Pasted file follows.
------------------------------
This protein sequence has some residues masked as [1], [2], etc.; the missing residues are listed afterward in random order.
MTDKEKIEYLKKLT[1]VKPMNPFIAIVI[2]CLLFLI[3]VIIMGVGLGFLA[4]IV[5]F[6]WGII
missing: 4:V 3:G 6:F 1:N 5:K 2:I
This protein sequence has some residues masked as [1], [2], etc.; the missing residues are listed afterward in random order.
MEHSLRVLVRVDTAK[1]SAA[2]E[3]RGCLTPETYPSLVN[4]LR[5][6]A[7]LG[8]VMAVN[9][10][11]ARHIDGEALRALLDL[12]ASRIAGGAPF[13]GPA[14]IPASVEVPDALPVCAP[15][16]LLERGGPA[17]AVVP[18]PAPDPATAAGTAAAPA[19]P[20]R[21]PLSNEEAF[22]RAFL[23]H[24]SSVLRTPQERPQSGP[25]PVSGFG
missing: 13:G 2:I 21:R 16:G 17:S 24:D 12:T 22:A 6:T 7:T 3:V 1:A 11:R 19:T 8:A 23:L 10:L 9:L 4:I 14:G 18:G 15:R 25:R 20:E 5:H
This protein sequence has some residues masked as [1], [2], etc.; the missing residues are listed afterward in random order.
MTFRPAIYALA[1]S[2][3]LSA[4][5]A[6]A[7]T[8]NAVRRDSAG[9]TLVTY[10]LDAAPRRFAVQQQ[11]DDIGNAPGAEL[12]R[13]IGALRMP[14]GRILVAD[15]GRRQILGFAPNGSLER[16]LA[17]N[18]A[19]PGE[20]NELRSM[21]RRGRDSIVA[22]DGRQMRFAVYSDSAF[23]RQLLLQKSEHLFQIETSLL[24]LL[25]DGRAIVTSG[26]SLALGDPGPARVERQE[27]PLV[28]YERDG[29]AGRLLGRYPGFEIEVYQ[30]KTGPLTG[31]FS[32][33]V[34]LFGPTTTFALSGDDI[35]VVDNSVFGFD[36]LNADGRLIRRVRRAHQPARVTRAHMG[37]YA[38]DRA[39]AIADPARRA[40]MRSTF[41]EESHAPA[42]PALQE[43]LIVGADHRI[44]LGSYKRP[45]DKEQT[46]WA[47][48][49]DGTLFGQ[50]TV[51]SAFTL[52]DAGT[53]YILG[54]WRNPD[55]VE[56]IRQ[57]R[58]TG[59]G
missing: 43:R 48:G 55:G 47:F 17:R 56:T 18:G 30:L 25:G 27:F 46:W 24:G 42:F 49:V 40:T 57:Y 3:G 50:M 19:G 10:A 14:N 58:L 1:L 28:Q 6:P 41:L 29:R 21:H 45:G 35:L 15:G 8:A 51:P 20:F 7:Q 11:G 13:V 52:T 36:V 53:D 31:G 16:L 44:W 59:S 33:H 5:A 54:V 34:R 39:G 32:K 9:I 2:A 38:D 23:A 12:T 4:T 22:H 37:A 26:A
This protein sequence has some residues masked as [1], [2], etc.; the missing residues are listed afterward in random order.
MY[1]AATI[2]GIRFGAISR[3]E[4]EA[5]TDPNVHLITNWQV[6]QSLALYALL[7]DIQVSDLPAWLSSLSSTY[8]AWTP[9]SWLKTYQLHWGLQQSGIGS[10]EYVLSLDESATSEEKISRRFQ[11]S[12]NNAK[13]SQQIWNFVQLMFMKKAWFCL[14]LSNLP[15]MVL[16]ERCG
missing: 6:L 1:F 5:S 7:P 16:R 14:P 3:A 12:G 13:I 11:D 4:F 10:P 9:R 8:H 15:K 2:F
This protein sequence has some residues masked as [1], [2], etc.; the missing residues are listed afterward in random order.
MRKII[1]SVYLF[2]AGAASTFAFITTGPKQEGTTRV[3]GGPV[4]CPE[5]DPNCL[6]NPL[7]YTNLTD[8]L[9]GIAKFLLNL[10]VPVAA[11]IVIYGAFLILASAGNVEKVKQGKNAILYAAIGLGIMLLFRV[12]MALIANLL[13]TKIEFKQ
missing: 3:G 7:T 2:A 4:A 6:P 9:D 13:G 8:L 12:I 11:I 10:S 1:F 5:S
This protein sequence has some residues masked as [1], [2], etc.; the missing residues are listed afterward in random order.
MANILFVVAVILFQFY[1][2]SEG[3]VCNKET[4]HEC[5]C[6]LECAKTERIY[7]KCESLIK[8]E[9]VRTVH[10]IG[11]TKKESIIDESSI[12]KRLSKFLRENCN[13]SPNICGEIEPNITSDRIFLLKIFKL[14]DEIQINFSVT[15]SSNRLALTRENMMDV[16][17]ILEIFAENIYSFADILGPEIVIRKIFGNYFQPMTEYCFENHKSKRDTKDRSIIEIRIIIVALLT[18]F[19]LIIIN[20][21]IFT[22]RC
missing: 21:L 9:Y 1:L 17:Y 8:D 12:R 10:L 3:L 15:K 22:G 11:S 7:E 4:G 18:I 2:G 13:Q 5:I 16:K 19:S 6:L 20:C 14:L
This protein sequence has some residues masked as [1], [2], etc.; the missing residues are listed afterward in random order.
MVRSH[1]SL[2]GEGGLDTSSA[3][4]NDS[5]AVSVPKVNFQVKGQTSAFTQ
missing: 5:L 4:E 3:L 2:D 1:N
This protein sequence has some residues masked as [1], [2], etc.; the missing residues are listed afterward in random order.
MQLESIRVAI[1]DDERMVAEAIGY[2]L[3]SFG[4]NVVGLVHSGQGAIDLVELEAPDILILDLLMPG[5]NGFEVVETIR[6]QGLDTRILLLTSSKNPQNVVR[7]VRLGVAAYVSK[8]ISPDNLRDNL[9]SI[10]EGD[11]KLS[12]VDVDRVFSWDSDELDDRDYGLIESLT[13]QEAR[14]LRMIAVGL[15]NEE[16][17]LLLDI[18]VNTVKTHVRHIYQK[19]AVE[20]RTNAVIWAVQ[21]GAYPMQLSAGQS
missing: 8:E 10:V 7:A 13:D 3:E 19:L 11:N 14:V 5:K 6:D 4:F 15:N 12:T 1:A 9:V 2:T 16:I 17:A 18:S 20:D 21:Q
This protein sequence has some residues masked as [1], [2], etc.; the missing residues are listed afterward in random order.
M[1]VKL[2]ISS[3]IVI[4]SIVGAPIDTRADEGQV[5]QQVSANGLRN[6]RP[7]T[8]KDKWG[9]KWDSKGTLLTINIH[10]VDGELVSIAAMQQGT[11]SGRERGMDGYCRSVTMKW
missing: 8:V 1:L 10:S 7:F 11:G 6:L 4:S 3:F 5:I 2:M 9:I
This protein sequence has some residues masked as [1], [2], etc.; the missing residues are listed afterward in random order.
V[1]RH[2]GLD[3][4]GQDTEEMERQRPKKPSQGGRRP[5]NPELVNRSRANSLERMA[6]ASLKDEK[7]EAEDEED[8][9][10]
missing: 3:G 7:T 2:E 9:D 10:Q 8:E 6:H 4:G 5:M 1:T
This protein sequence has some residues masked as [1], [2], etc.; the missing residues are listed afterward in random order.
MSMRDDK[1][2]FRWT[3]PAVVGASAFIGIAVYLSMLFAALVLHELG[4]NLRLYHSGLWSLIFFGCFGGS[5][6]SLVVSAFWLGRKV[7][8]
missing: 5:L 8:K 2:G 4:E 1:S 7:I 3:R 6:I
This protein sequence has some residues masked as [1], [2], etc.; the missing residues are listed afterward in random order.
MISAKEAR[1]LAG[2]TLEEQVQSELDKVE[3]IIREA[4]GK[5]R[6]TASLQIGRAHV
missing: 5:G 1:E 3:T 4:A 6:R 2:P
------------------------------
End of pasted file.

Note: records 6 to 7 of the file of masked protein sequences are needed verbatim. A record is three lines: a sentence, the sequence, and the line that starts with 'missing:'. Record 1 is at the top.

This protein sequence has some residues masked as [1], [2], etc.; the missing residues are listed afterward in random order.
MANILFVVAVILFQFY[1][2]SEG[3]VCNKET[4]HEC[5]C[6]LECAKTERIY[7]KCESLIK[8]E[9]VRTVH[10]IG[11]TKKESIIDESSI[12]KRLSKFLRENCN[13]SPNICGEIEPNITSDRIFLLKIFKL[14]DEIQINFSVT[15]SSNRLALTRENMMDV[16][17]ILEIFAENIYSFADILGPEIVIRKIFGNYFQPMTEYCFENHKSKRDTKDRSIIEIRIIIVALLT[18]F[19]LIIIN[20][21]IFT[22]RC
missing: 21:L 9:Y 1:L 17:Y 8:D 12:R 10:L 3:L 15:K 22:G 11:S 7:E 4:G 18:I 2:G 13:Q 5:I 16:K 19:S 6:L 20:C 14:L
This protein sequence has some residues masked as [1], [2], etc.; the missing residues are listed afterward in random order.
MVRSH[1]SL[2]GEGGLDTSSA[3][4]NDS[5]AVSVPKVNFQVKGQTSAFTQ
missing: 5:L 4:E 3:L 2:D 1:N